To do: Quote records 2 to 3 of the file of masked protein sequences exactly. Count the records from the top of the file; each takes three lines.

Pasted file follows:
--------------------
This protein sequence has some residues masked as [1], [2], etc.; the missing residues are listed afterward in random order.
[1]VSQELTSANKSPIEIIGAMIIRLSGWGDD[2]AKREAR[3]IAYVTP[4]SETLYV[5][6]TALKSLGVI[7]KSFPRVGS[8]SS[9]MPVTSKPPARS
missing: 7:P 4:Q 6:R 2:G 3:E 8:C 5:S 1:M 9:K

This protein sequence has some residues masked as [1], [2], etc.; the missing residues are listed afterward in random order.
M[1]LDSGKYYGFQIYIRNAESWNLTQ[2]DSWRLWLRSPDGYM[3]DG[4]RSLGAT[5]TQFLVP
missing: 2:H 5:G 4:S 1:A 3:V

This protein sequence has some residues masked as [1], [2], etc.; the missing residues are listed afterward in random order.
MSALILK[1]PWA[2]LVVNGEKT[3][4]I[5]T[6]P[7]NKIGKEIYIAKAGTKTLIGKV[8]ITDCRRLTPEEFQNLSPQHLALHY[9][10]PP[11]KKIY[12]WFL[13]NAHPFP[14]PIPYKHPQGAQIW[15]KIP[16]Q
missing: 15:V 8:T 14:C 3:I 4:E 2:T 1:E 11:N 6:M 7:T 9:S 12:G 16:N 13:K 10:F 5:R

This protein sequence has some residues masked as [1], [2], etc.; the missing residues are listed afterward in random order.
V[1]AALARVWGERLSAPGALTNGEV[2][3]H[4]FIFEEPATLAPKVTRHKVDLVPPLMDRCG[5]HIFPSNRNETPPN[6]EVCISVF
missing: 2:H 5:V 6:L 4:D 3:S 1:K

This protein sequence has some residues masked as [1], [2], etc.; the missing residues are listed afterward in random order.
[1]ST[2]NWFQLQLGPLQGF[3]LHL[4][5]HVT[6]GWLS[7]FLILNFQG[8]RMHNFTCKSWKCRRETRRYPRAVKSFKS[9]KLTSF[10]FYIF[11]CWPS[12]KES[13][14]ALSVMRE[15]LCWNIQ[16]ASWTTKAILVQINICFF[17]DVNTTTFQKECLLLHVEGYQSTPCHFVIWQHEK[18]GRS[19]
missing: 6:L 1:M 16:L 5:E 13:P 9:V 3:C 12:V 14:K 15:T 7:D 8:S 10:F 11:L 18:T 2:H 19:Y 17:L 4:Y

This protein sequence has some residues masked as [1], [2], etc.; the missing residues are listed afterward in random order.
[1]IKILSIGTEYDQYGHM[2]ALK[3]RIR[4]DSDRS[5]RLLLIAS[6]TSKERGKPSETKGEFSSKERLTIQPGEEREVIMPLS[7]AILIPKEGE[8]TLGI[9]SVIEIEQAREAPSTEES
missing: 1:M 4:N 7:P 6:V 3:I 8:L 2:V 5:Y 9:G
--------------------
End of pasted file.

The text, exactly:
This protein sequence has some residues masked as [1], [2], etc.; the missing residues are listed afterward in random order.
M[1]LDSGKYYGFQIYIRNAESWNLTQ[2]DSWRLWLRSPDGYM[3]DG[4]RSLGAT[5]TQFLVP
missing: 2:H 5:G 4:S 1:A 3:V

This protein sequence has some residues masked as [1], [2], etc.; the missing residues are listed afterward in random order.
MSALILK[1]PWA[2]LVVNGEKT[3][4]I[5]T[6]P[7]NKIGKEIYIAKAGTKTLIGKV[8]ITDCRRLTPEEFQNLSPQHLALHY[9][10]PP[11]KKIY[12]WFL[13]NAHPFP[14]PIPYKHPQGAQIW[15]KIP[16]Q
missing: 15:V 8:T 14:C 3:I 4:E 2:T 1:E 11:N 6:M 7:T 9:S 12:G 16:N 13:K 10:F 5:R